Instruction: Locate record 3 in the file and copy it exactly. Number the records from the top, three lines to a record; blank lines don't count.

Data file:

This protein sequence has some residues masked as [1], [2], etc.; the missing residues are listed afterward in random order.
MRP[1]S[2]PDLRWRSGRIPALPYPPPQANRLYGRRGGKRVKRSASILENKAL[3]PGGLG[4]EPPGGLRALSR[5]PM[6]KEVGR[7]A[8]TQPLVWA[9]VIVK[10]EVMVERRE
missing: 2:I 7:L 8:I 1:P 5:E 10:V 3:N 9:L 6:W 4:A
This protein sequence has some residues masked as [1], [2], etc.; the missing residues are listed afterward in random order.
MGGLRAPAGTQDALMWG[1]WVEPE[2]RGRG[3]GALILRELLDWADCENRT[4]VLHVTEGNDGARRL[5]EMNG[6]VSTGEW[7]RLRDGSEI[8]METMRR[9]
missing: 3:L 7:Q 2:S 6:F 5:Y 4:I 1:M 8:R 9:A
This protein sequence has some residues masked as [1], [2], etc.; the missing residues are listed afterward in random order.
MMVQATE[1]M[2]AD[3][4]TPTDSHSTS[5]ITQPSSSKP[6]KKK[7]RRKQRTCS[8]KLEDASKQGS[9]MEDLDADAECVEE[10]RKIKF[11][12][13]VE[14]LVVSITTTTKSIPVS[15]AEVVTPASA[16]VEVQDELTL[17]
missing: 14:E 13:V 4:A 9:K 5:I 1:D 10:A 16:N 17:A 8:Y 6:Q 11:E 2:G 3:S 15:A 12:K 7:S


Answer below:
This protein sequence has some residues masked as [1], [2], etc.; the missing residues are listed afterward in random order.
MMVQATE[1]M[2]AD[3][4]TPTDSHSTS[5]ITQPSSSKP[6]KKK[7]RRKQRTCS[8]KLEDASKQGS[9]MEDLDADAECVEE[10]RKIKF[11][12][13]VE[14]LVVSITTTTKSIPVS[15]AEVVTPASA[16]VEVQDELTL[17]
missing: 14:E 13:V 4:A 9:K 5:I 1:D 10:A 16:N 17:A 8:Y 6:Q 11:E 2:G 3:S 15:A 12:K 7:S